What figure of speech or rhetorical device is exemplified by Caesar’s famous, “Et tu, Brute? –Then fall, Caesar!”

1 Answer | Add Yours

shake99's profile pic

shake99 | Teacher | (Level 3) Senior Educator

Posted on

Caesar is speaking of himself in the third person in this quotation. To speak of yourself in the third person means to use your own name when referring to yourself, instead of saying "I."

If Caesar were speaking normally here, he would have said "Et tu, Brute?--"then I fall!"

To speak of himself in the third person adds a little more drama to the scene. Caesar is giving in to the idea that he is going to die, that he will cease to be. Now he is just about to become a historical figure, so it seems more fitting than it usually might to refer to himself this way.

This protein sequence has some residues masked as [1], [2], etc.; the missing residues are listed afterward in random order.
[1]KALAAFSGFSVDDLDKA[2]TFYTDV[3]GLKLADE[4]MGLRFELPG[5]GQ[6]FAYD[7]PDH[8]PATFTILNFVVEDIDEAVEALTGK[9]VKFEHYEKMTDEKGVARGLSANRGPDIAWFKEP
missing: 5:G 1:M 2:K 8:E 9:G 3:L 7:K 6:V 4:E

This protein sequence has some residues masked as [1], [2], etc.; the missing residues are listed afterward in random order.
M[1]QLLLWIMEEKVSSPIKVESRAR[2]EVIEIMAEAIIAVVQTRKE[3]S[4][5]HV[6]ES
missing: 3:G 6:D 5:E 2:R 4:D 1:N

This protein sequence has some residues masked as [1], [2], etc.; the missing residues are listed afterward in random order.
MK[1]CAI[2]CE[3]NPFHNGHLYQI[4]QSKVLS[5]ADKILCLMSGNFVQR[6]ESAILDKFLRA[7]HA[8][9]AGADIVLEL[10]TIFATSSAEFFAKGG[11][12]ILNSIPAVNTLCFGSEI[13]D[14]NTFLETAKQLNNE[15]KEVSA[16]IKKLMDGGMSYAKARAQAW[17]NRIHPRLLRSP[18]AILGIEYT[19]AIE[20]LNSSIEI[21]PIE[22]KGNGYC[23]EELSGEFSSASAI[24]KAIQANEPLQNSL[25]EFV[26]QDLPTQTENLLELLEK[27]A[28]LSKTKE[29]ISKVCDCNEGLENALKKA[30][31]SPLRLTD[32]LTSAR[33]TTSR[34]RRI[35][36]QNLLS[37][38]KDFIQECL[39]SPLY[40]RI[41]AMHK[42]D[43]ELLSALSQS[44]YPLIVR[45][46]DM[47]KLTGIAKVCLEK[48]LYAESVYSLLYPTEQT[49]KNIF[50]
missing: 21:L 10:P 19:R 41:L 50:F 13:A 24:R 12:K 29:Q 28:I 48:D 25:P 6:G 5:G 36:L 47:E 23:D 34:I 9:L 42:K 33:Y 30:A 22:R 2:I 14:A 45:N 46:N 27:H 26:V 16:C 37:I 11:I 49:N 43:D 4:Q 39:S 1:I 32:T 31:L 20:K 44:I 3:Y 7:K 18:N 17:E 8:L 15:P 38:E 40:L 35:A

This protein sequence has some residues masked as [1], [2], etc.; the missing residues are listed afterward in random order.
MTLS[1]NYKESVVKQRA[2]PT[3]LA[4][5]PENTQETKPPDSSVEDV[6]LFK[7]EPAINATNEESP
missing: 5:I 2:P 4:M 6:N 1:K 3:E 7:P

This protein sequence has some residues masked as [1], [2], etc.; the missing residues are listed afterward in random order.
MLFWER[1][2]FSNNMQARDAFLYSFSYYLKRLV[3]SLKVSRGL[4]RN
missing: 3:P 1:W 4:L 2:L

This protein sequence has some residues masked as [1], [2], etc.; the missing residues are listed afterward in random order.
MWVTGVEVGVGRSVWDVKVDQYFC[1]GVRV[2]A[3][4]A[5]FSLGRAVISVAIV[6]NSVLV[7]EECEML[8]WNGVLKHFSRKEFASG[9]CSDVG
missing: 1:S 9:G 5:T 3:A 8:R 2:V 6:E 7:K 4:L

Keep in mind also that Caesar is a title rather than a proper name. There were a number of Roman "Caesars." That makes it sound like he's saying something along the lines of, "You have killed your Caesar."

Sources:

We’ve answered 318,979 questions. We can answer yours, too.

Ask a question